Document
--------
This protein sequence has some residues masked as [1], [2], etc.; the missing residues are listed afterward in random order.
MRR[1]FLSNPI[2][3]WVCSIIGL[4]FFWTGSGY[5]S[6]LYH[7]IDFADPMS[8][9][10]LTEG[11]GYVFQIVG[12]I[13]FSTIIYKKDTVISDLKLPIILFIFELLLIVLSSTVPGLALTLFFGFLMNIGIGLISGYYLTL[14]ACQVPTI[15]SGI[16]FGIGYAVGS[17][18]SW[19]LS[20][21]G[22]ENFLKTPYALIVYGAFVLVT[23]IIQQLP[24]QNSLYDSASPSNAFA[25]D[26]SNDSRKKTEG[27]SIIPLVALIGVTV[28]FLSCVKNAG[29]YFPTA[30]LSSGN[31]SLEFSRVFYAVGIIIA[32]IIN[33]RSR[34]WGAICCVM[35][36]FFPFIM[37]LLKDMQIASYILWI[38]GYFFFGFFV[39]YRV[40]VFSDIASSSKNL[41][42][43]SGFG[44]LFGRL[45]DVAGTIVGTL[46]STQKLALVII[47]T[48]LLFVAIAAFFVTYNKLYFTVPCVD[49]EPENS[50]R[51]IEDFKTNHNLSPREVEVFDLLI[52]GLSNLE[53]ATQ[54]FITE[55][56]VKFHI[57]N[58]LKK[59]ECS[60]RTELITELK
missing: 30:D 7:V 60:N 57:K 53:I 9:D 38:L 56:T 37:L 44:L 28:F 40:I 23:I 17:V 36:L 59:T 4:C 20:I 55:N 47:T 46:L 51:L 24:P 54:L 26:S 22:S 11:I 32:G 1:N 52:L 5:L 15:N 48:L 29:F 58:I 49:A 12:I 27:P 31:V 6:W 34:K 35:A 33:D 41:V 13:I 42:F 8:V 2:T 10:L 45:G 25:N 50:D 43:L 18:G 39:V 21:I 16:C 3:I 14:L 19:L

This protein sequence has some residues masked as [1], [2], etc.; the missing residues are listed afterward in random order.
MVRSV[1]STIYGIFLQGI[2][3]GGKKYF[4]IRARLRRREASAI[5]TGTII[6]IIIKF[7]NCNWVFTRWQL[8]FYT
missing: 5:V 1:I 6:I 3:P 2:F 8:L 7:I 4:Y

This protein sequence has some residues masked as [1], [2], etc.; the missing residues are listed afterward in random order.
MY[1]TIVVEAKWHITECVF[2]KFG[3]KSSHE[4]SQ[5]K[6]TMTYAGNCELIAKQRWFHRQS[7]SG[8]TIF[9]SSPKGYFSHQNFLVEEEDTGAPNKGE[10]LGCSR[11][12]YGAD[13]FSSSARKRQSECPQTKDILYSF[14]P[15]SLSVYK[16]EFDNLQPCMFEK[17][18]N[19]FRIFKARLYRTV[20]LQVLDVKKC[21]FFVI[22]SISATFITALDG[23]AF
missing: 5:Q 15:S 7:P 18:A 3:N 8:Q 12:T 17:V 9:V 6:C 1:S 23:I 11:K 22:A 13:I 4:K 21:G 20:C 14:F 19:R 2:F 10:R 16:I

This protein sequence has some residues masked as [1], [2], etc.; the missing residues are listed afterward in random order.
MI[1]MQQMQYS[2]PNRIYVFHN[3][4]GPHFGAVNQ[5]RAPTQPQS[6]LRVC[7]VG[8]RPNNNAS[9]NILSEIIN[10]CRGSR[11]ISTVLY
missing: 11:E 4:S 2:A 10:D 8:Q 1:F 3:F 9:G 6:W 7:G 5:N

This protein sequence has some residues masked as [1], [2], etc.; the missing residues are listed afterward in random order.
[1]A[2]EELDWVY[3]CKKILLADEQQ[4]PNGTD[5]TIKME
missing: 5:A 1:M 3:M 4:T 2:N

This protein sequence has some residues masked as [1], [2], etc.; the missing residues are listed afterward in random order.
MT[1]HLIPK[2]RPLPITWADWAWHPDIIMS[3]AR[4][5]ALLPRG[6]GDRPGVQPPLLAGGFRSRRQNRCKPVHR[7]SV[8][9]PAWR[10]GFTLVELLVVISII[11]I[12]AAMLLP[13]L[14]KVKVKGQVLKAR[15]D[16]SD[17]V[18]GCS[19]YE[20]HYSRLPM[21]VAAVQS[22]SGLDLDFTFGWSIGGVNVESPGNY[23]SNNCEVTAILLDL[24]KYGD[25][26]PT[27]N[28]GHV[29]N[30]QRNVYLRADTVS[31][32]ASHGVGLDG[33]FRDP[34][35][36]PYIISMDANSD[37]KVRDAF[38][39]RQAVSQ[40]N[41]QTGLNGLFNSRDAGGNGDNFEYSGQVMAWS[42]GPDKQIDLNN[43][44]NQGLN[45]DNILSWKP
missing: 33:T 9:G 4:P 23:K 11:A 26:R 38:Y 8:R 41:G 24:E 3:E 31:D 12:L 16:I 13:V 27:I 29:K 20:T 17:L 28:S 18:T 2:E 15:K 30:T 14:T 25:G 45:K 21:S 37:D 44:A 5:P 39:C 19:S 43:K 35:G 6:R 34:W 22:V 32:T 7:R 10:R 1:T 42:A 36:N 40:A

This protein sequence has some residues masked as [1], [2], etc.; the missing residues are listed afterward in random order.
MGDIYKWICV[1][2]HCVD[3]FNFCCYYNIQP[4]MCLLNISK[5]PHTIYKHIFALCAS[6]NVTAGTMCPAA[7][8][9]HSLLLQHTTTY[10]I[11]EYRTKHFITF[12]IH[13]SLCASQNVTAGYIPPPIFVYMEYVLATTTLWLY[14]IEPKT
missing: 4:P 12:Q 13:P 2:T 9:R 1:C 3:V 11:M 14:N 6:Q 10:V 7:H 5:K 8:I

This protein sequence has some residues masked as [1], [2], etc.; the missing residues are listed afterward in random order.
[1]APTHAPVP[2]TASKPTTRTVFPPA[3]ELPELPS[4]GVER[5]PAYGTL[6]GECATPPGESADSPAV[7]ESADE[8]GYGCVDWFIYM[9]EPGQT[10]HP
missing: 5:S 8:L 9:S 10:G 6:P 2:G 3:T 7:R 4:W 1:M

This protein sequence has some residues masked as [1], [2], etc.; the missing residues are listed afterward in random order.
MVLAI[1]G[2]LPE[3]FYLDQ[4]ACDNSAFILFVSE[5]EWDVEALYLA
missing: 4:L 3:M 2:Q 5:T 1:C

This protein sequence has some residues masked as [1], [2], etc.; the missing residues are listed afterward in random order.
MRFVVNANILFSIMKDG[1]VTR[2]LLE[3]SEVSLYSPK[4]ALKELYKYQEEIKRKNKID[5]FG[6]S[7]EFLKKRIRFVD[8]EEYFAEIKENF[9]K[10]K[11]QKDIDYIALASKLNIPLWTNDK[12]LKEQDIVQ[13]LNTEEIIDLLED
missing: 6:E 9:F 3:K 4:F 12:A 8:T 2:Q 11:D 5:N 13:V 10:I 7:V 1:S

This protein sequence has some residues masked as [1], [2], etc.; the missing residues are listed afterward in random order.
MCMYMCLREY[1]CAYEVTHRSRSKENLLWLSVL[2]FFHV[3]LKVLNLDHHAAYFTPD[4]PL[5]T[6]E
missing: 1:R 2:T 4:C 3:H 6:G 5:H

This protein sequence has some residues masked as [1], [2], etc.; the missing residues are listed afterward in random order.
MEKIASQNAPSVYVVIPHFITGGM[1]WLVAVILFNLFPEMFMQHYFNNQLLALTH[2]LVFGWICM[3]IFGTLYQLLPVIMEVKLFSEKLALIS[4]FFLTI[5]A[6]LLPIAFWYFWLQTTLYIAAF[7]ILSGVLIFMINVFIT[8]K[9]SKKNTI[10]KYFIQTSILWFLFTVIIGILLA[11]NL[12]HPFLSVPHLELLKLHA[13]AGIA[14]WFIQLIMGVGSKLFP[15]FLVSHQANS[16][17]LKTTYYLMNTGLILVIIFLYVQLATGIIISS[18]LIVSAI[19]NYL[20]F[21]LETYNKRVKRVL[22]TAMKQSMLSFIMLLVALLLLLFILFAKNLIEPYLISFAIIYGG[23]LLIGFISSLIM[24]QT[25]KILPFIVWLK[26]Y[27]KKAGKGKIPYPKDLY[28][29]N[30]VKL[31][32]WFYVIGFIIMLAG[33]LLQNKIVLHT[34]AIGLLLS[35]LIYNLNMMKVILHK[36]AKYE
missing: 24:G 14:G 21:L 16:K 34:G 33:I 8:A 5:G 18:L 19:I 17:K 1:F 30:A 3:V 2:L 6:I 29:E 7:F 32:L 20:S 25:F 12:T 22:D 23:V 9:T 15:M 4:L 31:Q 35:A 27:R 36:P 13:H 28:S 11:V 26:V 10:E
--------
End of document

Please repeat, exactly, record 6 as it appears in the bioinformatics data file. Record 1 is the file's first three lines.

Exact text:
This protein sequence has some residues masked as [1], [2], etc.; the missing residues are listed afterward in random order.
MT[1]HLIPK[2]RPLPITWADWAWHPDIIMS[3]AR[4][5]ALLPRG[6]GDRPGVQPPLLAGGFRSRRQNRCKPVHR[7]SV[8][9]PAWR[10]GFTLVELLVVISII[11]I[12]AAMLLP[13]L[14]KVKVKGQVLKAR[15]D[16]SD[17]V[18]GCS[19]YE[20]HYSRLPM[21]VAAVQS[22]SGLDLDFTFGWSIGGVNVESPGNY[23]SNNCEVTAILLDL[24]KYGD[25][26]PT[27]N[28]GHV[29]N[30]QRNVYLRADTVS[31][32]ASHGVGLDG[33]FRDP[34][35][36]PYIISMDANSD[37]KVRDAF[38][39]RQAVSQ[40]N[41]QTGLNGLFNSRDAGGNGDNFEYSGQVMAWS[42]GPDKQIDLNN[43][44]NQGLN[45]DNILSWKP
missing: 33:T 9:G 4:P 23:K 11:A 26:R 38:Y 8:R 41:G 24:E 3:E 31:D 12:L 16:I 13:V 27:I 29:K 20:T 17:L 28:S 18:T 2:E 15:K 30:T 14:T 25:G 45:K 21:S 37:D 44:A 5:P 39:C 19:S 43:K 35:G 6:R 34:W 22:V 32:T 7:R 10:R 1:T 42:A 36:N 40:A